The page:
Sometimes the vastness of the needs we read and hear about can be overwhelming. It can be hard to know what to do or if we can actually make a difference. But it’s not about striving or pushing hard to make something happen. No. If we want to be aware of the needs around us day after day and respond with compassion, it has to be a natural outflow of Jesus’ own compassion, love, agony and prayer.

The more we know Christ, the more we become like Him. As we look to Him and follow in His footsteps, He can work through us. Ultimately, He is the One going to the oppressed, the forgotten and the poor.  He is the One reaching out to the woman working all day and suffering all night. He is the One showing the rejected widow how much value she has in His sight.

He gave up every privilege to love and redeem the least and the last, and we can let this same life of His flow through us. For some, this may mean actually going to where the need is greatest. Others may never travel away from their home, yet they can touch the world through their intense prayer and intersession, giving and sharing.

I heard of someone once saying to Dr. Billy Graham, “When you get to heaven, what a reward you are going to receive; how many crowns you will have.” And Dr. Graham responded saying, “Well, possibly all the reward for the work I did may go to some little blind woman that nobody ever heard about, who prayed throughout her life in the closet. I just happened to be the instrument, the answer to her prayer.”

Take time to seek the Lord: What would He have you do to bring hope to women around the world who are facing violence and despair? He is faithful to lead you.

And it is good, even as we remember the huge need, to also thank God for all the good things that are happening. One of the first things that Prime Minister Shri Narendra Modi of India did after coming into office was to speak on behalf of women and to seek to bring change to their treatment in India. Numerous laws were put in place in efforts to make it more difficult on the perpetrator in rape cases and to ultimately try to make it safer for women. I thank God for the Prime Minister taking very seriously bringing justice to those who are being abused and cast away.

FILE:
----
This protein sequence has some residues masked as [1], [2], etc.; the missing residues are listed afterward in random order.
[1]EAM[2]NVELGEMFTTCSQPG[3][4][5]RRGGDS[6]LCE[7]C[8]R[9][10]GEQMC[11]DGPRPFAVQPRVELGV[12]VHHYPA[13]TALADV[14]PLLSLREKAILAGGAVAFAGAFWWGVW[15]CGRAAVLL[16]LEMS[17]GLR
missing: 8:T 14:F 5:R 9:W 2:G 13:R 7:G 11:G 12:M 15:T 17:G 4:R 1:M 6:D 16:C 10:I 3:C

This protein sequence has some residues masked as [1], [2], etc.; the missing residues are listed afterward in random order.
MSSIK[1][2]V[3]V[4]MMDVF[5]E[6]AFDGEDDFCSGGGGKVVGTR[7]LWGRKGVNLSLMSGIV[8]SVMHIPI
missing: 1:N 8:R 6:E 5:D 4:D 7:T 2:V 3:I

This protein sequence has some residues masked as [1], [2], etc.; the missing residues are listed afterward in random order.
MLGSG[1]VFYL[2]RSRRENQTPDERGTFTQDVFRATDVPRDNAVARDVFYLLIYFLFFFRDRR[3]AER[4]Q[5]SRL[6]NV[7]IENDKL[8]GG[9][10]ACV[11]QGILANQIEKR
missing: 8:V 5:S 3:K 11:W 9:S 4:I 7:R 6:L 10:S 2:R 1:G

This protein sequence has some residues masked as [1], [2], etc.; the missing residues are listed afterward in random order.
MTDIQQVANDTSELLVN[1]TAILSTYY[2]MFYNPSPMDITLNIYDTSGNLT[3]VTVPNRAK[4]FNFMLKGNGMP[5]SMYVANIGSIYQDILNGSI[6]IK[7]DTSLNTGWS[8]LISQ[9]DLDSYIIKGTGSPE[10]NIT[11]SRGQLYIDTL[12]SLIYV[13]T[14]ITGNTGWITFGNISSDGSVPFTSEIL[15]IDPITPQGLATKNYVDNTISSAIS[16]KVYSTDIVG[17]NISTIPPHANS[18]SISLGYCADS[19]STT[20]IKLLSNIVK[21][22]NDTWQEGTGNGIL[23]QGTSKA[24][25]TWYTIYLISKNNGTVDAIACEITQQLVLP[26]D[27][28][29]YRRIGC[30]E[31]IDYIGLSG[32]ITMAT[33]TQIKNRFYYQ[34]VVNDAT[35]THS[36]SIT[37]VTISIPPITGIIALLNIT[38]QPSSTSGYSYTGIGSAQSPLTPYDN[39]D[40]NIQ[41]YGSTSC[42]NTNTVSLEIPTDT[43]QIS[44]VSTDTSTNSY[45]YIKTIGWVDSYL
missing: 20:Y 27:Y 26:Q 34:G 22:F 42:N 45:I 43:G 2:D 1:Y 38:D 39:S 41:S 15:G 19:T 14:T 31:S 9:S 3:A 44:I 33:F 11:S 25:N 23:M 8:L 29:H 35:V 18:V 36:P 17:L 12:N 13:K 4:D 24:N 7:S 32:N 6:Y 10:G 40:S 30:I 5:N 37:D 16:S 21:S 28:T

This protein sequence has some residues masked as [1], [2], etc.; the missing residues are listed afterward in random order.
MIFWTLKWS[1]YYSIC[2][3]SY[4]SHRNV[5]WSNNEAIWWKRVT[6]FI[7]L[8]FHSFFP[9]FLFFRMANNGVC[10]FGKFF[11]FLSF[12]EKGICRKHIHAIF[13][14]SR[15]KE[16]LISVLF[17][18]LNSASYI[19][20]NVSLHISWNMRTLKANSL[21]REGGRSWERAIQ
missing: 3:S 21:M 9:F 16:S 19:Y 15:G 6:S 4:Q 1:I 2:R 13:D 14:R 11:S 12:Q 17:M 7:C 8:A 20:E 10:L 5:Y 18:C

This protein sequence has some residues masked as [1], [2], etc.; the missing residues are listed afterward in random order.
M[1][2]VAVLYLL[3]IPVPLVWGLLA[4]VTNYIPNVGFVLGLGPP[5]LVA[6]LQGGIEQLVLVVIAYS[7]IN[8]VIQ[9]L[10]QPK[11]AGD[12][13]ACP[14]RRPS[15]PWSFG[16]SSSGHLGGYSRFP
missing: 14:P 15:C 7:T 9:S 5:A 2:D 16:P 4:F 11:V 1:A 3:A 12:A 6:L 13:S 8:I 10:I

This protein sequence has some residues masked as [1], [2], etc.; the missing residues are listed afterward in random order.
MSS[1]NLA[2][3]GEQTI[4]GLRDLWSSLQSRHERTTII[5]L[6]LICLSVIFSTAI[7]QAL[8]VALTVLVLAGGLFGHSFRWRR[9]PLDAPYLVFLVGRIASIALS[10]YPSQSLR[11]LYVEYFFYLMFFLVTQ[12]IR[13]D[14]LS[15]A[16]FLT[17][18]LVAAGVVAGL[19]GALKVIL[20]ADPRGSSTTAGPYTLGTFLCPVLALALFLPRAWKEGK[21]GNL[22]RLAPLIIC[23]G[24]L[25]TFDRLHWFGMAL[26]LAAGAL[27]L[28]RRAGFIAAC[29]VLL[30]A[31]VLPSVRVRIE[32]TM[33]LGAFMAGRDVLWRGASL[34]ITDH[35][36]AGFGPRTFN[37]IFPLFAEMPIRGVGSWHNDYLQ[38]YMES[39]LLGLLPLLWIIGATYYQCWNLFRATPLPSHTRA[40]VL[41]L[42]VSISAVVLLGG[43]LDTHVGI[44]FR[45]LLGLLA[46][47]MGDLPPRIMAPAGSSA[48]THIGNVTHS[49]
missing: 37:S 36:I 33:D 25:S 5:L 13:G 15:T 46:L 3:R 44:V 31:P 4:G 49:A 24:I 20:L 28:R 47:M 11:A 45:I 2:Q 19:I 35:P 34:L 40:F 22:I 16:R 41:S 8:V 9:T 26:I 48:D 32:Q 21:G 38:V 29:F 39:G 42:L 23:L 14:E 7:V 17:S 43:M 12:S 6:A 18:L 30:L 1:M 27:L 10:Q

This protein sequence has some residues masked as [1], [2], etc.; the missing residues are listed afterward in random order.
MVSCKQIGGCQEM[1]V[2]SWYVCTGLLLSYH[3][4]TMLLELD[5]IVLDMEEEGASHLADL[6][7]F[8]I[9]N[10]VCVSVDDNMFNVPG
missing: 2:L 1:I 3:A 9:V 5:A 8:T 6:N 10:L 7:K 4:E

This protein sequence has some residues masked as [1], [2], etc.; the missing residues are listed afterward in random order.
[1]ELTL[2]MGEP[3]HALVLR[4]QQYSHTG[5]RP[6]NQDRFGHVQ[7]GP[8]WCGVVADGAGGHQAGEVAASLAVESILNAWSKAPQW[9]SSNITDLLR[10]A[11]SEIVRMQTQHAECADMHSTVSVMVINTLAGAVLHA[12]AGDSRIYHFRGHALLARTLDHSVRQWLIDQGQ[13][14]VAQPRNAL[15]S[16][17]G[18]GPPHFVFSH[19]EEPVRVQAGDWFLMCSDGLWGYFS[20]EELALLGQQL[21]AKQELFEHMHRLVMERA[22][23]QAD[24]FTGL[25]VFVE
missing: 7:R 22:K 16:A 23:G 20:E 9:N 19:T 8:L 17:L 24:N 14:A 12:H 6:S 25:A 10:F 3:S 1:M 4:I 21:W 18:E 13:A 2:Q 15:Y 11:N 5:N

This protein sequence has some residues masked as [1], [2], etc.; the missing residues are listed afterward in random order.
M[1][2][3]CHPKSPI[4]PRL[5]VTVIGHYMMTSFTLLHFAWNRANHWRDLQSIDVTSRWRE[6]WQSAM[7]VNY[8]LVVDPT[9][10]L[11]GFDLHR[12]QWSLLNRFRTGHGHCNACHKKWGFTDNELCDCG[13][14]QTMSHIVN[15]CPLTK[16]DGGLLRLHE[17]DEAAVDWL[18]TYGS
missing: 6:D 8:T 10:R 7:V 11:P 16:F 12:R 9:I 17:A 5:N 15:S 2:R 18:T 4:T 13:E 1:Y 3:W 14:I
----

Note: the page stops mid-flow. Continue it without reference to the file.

This year, the theme for the United Nations’ campaign against gender-based violence is “Leave No One Behind.” While gender inequality is a worldwide problem, there is a great need to reach out to the most underserved and marginalized—the refugees, the minorities, those hit with disasters.

Just last week I got to visit one of our GFA-supported tailoring units, which conducts tailoring classes for poor marginalized women in the community so they can escape from the cycle of poverty. In that area alone, they have already trained 2,500 ladies and given each of them a free sewing machine. Right now, they have 15 women going through the training at this center.

This is just a small glimpse of what’s happening to uplift, educate and empower women. Last year, through GFA-supported projects alone, 21,000 women learned how to read and write, and 381,412 women received free health care training. Not only that, more than 10,000 toilets were built, granting women protection and privacy they desperately need.

As we rejoice in what God has done and seek Him for what He would have us to do, I pray that He will bless you and draw you close to Him, that He may be able to manifest His life through you in this generation.

Learn more about the plight of women in Asia and all that God is doing by going to the Veil of Tears documentary.


For more blogs on Patheos by Dr. KP Yohannan Metropolitan, go here.